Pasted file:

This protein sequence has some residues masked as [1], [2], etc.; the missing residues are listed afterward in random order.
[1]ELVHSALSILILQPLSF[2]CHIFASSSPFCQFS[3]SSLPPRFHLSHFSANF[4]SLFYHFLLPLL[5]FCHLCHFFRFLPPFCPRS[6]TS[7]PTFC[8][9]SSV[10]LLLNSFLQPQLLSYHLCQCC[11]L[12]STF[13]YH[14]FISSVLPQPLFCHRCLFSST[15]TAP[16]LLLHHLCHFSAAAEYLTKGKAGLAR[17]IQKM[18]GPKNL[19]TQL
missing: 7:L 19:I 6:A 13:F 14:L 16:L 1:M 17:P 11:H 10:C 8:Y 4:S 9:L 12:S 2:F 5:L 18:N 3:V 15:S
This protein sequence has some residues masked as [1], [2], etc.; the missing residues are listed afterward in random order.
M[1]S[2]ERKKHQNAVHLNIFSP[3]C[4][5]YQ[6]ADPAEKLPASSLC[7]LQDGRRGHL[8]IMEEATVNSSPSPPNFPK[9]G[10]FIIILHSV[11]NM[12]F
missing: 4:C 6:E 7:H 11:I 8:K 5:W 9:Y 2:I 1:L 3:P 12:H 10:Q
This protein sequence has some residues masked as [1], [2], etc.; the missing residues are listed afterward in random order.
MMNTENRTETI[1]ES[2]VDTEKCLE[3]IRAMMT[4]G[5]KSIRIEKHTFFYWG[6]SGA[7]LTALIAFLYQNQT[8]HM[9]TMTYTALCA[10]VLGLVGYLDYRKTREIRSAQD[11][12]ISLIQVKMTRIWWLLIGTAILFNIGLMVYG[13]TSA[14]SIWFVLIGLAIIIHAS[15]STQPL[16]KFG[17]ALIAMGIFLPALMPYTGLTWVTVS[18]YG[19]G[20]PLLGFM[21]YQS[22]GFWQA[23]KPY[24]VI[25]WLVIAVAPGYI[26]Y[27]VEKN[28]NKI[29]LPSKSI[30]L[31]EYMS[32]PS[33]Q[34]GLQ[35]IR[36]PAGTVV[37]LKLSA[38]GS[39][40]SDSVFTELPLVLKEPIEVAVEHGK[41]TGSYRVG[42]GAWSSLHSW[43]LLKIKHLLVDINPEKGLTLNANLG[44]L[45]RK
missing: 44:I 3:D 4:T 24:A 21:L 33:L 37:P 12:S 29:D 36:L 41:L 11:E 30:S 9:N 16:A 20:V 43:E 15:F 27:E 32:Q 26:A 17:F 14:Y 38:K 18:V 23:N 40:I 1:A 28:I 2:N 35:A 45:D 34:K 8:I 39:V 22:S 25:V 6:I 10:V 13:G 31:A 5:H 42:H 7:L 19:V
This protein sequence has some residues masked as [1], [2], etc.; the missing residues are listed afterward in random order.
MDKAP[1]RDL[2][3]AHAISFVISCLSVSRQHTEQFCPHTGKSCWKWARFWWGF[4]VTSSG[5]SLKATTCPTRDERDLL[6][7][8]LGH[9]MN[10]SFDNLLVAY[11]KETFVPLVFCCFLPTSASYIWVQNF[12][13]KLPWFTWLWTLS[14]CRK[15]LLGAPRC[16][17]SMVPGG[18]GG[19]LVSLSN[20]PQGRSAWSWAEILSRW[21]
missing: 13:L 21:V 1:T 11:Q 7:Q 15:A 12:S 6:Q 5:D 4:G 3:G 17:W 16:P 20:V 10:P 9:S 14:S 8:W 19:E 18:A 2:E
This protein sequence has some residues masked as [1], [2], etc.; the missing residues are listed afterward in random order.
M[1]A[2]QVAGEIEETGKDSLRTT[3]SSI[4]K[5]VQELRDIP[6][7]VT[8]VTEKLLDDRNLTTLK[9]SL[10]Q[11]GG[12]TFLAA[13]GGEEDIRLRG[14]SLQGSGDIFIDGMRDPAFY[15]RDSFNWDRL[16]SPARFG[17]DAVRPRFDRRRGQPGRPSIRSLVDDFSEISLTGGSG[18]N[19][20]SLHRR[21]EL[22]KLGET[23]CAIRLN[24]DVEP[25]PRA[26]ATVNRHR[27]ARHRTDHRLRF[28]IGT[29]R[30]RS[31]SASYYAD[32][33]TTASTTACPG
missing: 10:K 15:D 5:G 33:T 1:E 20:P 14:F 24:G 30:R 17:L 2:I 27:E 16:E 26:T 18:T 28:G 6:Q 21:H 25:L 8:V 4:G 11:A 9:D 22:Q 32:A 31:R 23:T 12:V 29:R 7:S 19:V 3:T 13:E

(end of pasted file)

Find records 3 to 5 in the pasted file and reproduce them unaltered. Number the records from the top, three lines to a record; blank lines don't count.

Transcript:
This protein sequence has some residues masked as [1], [2], etc.; the missing residues are listed afterward in random order.
MMNTENRTETI[1]ES[2]VDTEKCLE[3]IRAMMT[4]G[5]KSIRIEKHTFFYWG[6]SGA[7]LTALIAFLYQNQT[8]HM[9]TMTYTALCA[10]VLGLVGYLDYRKTREIRSAQD[11][12]ISLIQVKMTRIWWLLIGTAILFNIGLMVYG[13]TSA[14]SIWFVLIGLAIIIHAS[15]STQPL[16]KFG[17]ALIAMGIFLPALMPYTGLTWVTVS[18]YG[19]G[20]PLLGFM[21]YQS[22]GFWQA[23]KPY[24]VI[25]WLVIAVAPGYI[26]Y[27]VEKN[28]NKI[29]LPSKSI[30]L[31]EYMS[32]PS[33]Q[34]GLQ[35]IR[36]PAGTVV[37]LKLSA[38]GS[39][40]SDSVFTELPLVLKEPIEVAVEHGK[41]TGSYRVG[42]GAWSSLHSW[43]LLKIKHLLVDINPEKGLTLNANLG[44]L[45]RK
missing: 44:I 3:D 4:T 24:A 21:L 33:L 37:P 12:S 29:D 36:L 41:L 11:E 30:S 9:N 16:A 20:V 43:E 15:F 27:E 32:Q 26:A 17:F 14:Y 38:K 18:V 23:N 40:I 1:A 28:I 2:N 35:A 45:D 34:K 8:I 39:V 22:S 25:V 6:I 10:V 13:G 31:A 5:H 42:H 7:L 19:V
This protein sequence has some residues masked as [1], [2], etc.; the missing residues are listed afterward in random order.
MDKAP[1]RDL[2][3]AHAISFVISCLSVSRQHTEQFCPHTGKSCWKWARFWWGF[4]VTSSG[5]SLKATTCPTRDERDLL[6][7][8]LGH[9]MN[10]SFDNLLVAY[11]KETFVPLVFCCFLPTSASYIWVQNF[12][13]KLPWFTWLWTLS[14]CRK[15]LLGAPRC[16][17]SMVPGG[18]GG[19]LVSLSN[20]PQGRSAWSWAEILSRW[21]
missing: 13:L 21:V 1:T 11:Q 7:Q 15:A 12:S 6:Q 5:D 4:G 3:G 17:W 16:P 20:V 10:P 9:S 14:S 8:W 19:E 18:A 2:E
This protein sequence has some residues masked as [1], [2], etc.; the missing residues are listed afterward in random order.
M[1]A[2]QVAGEIEETGKDSLRTT[3]SSI[4]K[5]VQELRDIP[6][7]VT[8]VTEKLLDDRNLTTLK[9]SL[10]Q[11]GG[12]TFLAA[13]GGEEDIRLRG[14]SLQGSGDIFIDGMRDPAFY[15]RDSFNWDRL[16]SPARFG[17]DAVRPRFDRRRGQPGRPSIRSLVDDFSEISLTGGSG[18]N[19][20]SLHRR[21]EL[22]KLGET[23]CAIRLN[24]DVEP[25]PRA[26]ATVNRHR[27]ARHRTDHRLRF[28]IGT[29]R[30]RS[31]SASYYAD[32][33]TTASTTACPG
missing: 10:K 15:D 5:G 33:T 1:E 20:P 14:F 24:G 30:R 17:L 2:I 27:E 16:E 26:T 18:T 28:G 6:Q 21:H 25:L 8:V 4:G 11:A 9:D 22:Q 32:A 31:R 23:T 12:V 29:R 7:S 19:V 3:T 13:E